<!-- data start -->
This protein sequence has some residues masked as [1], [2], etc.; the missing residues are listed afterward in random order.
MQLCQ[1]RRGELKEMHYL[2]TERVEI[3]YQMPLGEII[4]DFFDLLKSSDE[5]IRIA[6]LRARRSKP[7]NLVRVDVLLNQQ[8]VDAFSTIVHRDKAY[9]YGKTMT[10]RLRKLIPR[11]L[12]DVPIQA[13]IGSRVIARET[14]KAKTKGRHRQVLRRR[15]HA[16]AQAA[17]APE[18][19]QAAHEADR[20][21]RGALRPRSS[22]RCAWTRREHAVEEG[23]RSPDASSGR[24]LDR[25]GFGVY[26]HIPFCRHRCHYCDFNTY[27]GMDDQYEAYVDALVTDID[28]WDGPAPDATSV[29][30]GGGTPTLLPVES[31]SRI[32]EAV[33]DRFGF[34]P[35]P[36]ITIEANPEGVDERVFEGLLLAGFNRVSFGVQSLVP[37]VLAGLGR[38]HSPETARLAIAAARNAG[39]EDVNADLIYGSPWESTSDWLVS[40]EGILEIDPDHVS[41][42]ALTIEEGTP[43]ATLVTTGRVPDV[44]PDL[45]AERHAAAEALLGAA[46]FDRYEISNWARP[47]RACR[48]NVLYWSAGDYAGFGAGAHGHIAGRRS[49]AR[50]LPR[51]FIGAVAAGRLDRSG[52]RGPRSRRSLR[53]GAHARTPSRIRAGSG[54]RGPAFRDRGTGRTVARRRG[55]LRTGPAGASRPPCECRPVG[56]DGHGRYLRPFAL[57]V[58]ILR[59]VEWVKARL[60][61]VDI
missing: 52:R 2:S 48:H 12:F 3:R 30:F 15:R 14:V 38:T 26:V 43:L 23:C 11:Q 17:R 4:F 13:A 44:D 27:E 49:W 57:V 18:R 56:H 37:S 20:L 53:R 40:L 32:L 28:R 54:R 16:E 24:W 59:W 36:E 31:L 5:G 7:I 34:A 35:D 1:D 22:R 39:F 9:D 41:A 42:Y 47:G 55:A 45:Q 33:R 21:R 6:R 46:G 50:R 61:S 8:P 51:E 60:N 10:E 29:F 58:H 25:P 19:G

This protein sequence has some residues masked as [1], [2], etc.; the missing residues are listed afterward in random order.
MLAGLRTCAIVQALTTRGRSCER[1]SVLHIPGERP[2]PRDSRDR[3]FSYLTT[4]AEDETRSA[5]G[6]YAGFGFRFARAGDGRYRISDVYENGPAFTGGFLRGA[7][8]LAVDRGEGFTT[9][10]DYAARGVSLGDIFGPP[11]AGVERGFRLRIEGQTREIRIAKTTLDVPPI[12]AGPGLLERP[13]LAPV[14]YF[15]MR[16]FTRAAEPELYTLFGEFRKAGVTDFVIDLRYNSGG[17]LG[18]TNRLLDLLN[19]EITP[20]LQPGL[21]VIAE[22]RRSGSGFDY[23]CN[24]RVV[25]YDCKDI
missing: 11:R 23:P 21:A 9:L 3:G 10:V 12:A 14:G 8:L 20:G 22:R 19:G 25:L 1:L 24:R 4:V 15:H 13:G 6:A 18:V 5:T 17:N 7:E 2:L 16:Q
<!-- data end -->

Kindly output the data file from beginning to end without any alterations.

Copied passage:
This protein sequence has some residues masked as [1], [2], etc.; the missing residues are listed afterward in random order.
MQLCQ[1]RRGELKEMHYL[2]TERVEI[3]YQMPLGEII[4]DFFDLLKSSDE[5]IRIA[6]LRARRSKP[7]NLVRVDVLLNQQ[8]VDAFSTIVHRDKAY[9]YGKTMT[10]RLRKLIPR[11]L[12]DVPIQA[13]IGSRVIARET[14]KAKTKGRHRQVLRRR[15]HA[16]AQAA[17]APE[18][19]QAAHEADR[20][21]RGALRPRSS[22]RCAWTRREHAVEEG[23]RSPDASSGR[24]LDR[25]GFGVY[26]HIPFCRHRCHYCDFNTY[27]GMDDQYEAYVDALVTDID[28]WDGPAPDATSV[29][30]GGGTPTLLPVES[31]SRI[32]EAV[33]DRFGF[34]P[35]P[36]ITIEANPEGVDERVFEGLLLAGFNRVSFGVQSLVP[37]VLAGLGR[38]HSPETARLAIAAARNAG[39]EDVNADLIYGSPWESTSDWLVS[40]EGILEIDPDHVS[41][42]ALTIEEGTP[43]ATLVTTGRVPDV[44]PDL[45]AERHAAAEALLGAA[46]FDRYEISNWARP[47]RACR[48]NVLYWSAGDYAGFGAGAHGHIAGRRS[49]AR[50]LPR[51]FIGAVAAGRLDRSG[52]RGPRSRRSLR[53]GAHARTPSRIRAGSG[54]RGPAFRDRGTGRTVARRRG[55]LRTGPAGASRPPCECRPVG[56]DGHGRYLRPFAL[57]V[58]ILR[59]VEWVKARL[60][61]VDI
missing: 52:R 2:S 48:H 12:F 3:R 30:F 15:R 14:V 38:T 26:V 43:L 23:C 11:Q 17:R 4:F 13:A 44:D 27:E 49:W 57:V 18:R 56:H 37:S 20:L 53:R 40:L 32:L 28:R 54:R 16:E 24:W 59:W 36:E 31:L 5:G 7:I 34:A 35:D 1:D 22:R 39:F 9:D 41:A 42:Y 47:G 55:A 45:Q 33:R 21:R 6:R 46:G 50:R 61:S 8:P 51:E 60:N 10:E 29:F 58:H 25:P 19:G

This protein sequence has some residues masked as [1], [2], etc.; the missing residues are listed afterward in random order.
MLAGLRTCAIVQALTTRGRSCER[1]SVLHIPGERP[2]PRDSRDR[3]FSYLTT[4]AEDETRSA[5]G[6]YAGFGFRFARAGDGRYRISDVYENGPAFTGGFLRGA[7][8]LAVDRGEGFTT[9][10]DYAARGVSLGDIFGPP[11]AGVERGFRLRIEGQTREIRIAKTTLDVPPI[12]AGPGLLERP[13]LAPV[14]YF[15]MR[16]FTRAAEPELYTLFGEFRKAGVTDFVIDLRYNSGG[17]LG[18]TNRLLDLLN[19]EITP[20]LQPGL[21]VIAE[22]RRSGSGFDY[23]CN[24]RVV[25]YDCKDI
missing: 11:R 23:P 21:A 9:L 3:G 10:V 12:A 14:G 8:L 20:G 22:R 19:G 25:L 1:L 24:R 4:V 15:H 13:G 6:A 18:V 5:T 17:N 7:E 2:L 16:Q